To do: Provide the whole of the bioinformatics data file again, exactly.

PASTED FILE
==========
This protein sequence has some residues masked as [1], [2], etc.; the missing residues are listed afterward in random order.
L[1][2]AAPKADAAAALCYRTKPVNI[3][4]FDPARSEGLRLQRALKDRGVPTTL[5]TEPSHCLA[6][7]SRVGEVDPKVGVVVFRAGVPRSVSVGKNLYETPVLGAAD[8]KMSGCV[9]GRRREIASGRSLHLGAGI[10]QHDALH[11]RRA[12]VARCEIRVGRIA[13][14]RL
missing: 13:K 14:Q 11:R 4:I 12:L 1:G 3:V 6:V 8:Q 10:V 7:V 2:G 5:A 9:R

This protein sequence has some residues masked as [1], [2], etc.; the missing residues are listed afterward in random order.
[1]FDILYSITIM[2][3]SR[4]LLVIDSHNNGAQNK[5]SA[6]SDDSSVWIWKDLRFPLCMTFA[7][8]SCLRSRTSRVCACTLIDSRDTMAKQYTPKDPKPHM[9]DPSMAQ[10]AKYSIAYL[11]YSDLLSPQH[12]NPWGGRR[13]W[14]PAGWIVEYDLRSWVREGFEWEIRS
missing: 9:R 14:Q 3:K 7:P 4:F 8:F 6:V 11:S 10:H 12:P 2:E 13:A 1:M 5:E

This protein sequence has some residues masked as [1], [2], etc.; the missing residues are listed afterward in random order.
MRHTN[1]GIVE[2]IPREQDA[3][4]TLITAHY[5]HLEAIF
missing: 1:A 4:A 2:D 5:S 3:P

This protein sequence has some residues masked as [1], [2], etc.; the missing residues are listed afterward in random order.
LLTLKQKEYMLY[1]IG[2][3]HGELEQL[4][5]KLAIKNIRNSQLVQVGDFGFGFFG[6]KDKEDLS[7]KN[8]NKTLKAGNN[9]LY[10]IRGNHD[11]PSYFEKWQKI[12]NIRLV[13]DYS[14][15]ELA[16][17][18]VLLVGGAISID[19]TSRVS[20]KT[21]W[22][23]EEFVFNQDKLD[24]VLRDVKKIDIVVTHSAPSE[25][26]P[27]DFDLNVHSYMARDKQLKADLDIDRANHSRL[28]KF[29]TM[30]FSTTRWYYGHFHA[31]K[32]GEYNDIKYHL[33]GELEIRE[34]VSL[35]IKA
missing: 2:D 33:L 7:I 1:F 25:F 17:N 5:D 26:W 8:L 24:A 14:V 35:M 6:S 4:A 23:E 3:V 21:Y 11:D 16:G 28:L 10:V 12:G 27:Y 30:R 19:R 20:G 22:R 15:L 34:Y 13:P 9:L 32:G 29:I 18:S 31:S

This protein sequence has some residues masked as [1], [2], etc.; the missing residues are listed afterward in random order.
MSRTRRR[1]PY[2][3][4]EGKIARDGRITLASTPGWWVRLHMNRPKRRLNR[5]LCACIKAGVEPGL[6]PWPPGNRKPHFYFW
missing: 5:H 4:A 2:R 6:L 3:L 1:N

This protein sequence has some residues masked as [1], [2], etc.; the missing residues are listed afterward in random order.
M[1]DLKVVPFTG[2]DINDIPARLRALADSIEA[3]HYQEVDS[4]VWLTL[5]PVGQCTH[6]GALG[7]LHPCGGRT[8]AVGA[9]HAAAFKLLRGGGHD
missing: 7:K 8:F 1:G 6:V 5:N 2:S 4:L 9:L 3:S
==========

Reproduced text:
This protein sequence has some residues masked as [1], [2], etc.; the missing residues are listed afterward in random order.
L[1][2]AAPKADAAAALCYRTKPVNI[3][4]FDPARSEGLRLQRALKDRGVPTTL[5]TEPSHCLA[6][7]SRVGEVDPKVGVVVFRAGVPRSVSVGKNLYETPVLGAAD[8]KMSGCV[9]GRRREIASGRSLHLGAGI[10]QHDALH[11]RRA[12]VARCEIRVGRIA[13][14]RL
missing: 13:K 14:Q 11:R 4:I 12:L 1:G 3:V 6:V 8:Q 10:V 7:V 2:G 5:A 9:R

This protein sequence has some residues masked as [1], [2], etc.; the missing residues are listed afterward in random order.
[1]FDILYSITIM[2][3]SR[4]LLVIDSHNNGAQNK[5]SA[6]SDDSSVWIWKDLRFPLCMTFA[7][8]SCLRSRTSRVCACTLIDSRDTMAKQYTPKDPKPHM[9]DPSMAQ[10]AKYSIAYL[11]YSDLLSPQH[12]NPWGGRR[13]W[14]PAGWIVEYDLRSWVREGFEWEIRS
missing: 9:R 14:Q 3:K 7:P 4:F 8:F 6:V 11:S 10:H 12:P 2:E 13:A 1:M 5:E

This protein sequence has some residues masked as [1], [2], etc.; the missing residues are listed afterward in random order.
MRHTN[1]GIVE[2]IPREQDA[3][4]TLITAHY[5]HLEAIF
missing: 1:A 4:A 2:D 5:S 3:P

This protein sequence has some residues masked as [1], [2], etc.; the missing residues are listed afterward in random order.
LLTLKQKEYMLY[1]IG[2][3]HGELEQL[4][5]KLAIKNIRNSQLVQVGDFGFGFFG[6]KDKEDLS[7]KN[8]NKTLKAGNN[9]LY[10]IRGNHD[11]PSYFEKWQKI[12]NIRLV[13]DYS[14][15]ELA[16][17][18]VLLVGGAISID[19]TSRVS[20]KT[21]W[22][23]EEFVFNQDKLD[24]VLRDVKKIDIVVTHSAPSE[25][26]P[27]DFDLNVHSYMARDKQLKADLDIDRANHSRL[28]KF[29]TM[30]FSTTRWYYGHFHA[31]K[32]GEYNDIKYHL[33]GELEIRE[34]VSL[35]IKA
missing: 2:D 33:L 7:I 1:F 25:F 17:N 5:D 26:W 8:L 24:A 14:V 35:M 6:S 4:A 23:E 3:V 21:Y 11:D 16:G 28:L 10:V 12:G 27:Y 30:R 19:R 20:G 22:R 15:L 34:Y 13:P 9:L 32:G 29:I 18:S 31:S

This protein sequence has some residues masked as [1], [2], etc.; the missing residues are listed afterward in random order.
MSRTRRR[1]PY[2][3][4]EGKIARDGRITLASTPGWWVRLHMNRPKRRLNR[5]LCACIKAGVEPGL[6]PWPPGNRKPHFYFW
missing: 5:H 4:A 2:R 6:L 3:L 1:N

This protein sequence has some residues masked as [1], [2], etc.; the missing residues are listed afterward in random order.
M[1]DLKVVPFTG[2]DINDIPARLRALADSIEA[3]HYQEVDS[4]VWLTL[5]PVGQCTH[6]GALG[7]LHPCGGRT[8]AVGA[9]HAAAFKLLRGGGHD
missing: 7:K 8:F 1:G 6:V 5:N 2:S 4:L 9:L 3:S